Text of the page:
Private Dining | The Manufacturing Centre, Ansty Park, Coventry
Holmes Noble would like to thank everyone who attended and contributed to our roundtable held at The Manufacturing Technology Centre in June. Moreover, a special thank you to our co-hosts, AON, BGF and Lloyds for all their help in making the event such a huge success.
After a tour of the impressive facilities at the MTC, senior leaders sat down with us to discuss their thoughts about how automation affects the current U.K. manufacturing landscape.
The discussion around automation gave an insight into many key points on how automation affects recruiting, balancing risk and international trade.
- Companies are having to take innovative approaches to capital investment to release recruiting pressures in a looming post Brexit environment.
- Automation is one of the key ways to overcome recruiting challenges currently being faced by U.K businesses. However, SME’s are often fearful of the upfront investment alongside perceived long payback time frames, this coupled with a skills shortage around new technologies is preventing many SME’s from fully embracing automation.
- Some suggestions to overcome this fear were investing in apprentices allowing companies cultivate the skillset they need in the younger generation. Also, understanding current workforces in-depth, perhaps through psychometrics and profiling to understand the strengths and weakness of the current team allowing the company to be able to identify skill gaps and recruit to fill them.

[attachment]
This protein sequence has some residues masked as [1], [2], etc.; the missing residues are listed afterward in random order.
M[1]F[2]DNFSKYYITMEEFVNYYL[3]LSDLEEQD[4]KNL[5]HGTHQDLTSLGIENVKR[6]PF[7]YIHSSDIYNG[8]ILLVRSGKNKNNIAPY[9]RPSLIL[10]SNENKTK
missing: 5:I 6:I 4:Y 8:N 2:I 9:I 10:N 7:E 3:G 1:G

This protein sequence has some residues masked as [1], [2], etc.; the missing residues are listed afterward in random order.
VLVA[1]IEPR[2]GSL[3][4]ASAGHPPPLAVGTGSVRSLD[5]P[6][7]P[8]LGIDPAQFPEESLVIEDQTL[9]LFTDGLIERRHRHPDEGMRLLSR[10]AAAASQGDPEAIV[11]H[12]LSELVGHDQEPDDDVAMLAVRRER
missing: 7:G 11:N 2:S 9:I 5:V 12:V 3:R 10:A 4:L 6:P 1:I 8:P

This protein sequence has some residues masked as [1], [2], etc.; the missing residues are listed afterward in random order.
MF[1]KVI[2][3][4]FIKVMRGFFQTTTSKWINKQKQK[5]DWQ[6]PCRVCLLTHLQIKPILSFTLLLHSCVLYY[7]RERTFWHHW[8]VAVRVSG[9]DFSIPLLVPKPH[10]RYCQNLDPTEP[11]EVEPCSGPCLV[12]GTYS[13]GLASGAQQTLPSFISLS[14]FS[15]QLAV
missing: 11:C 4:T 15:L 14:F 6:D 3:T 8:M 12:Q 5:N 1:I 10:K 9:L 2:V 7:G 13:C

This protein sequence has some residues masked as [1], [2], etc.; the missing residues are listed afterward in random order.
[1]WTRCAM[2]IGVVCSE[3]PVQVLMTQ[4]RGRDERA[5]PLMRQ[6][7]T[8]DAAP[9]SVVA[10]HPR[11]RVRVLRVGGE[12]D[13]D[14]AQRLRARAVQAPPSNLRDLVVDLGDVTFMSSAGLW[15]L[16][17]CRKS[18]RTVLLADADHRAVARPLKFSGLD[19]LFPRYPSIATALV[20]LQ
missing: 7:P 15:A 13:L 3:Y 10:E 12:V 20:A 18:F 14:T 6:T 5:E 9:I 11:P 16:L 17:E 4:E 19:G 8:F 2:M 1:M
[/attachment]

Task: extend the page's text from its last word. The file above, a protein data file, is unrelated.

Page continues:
- There was a consensus that although outsourcing labour to Asia is still seen as a value-added service, the cost of automation is the same worldwide. Which suggests that outsourcing does not provide equal benefits to implementing automation; instead, SME company need to find solutions to overcome the barriers to entry in automation.
- One significant risk associated with the higher uptake of automated machines in SME businesses is the risk of hacking. The introduction of new technologies in a business needs to be accompanied by strict cybersecurity regulation.
- Although there is much uncertainty around global markets, there is also a lot of opportunity for international trade.
- One senior executive suggested that the best way to navigate moving into international markets is to get someone on the ground in that country, as the importance of “sweat equity” cannot be overlooked. He remarked, “anywhere ‘I’ve ever put a manufacturing footprint down in, with a physical presence in the country, ‘I’ve won a contract.”
This was an insightful evening; thank you to all involved.
We look forward to hosting our next roundtable discussion on the evolution of the modern CEO in October.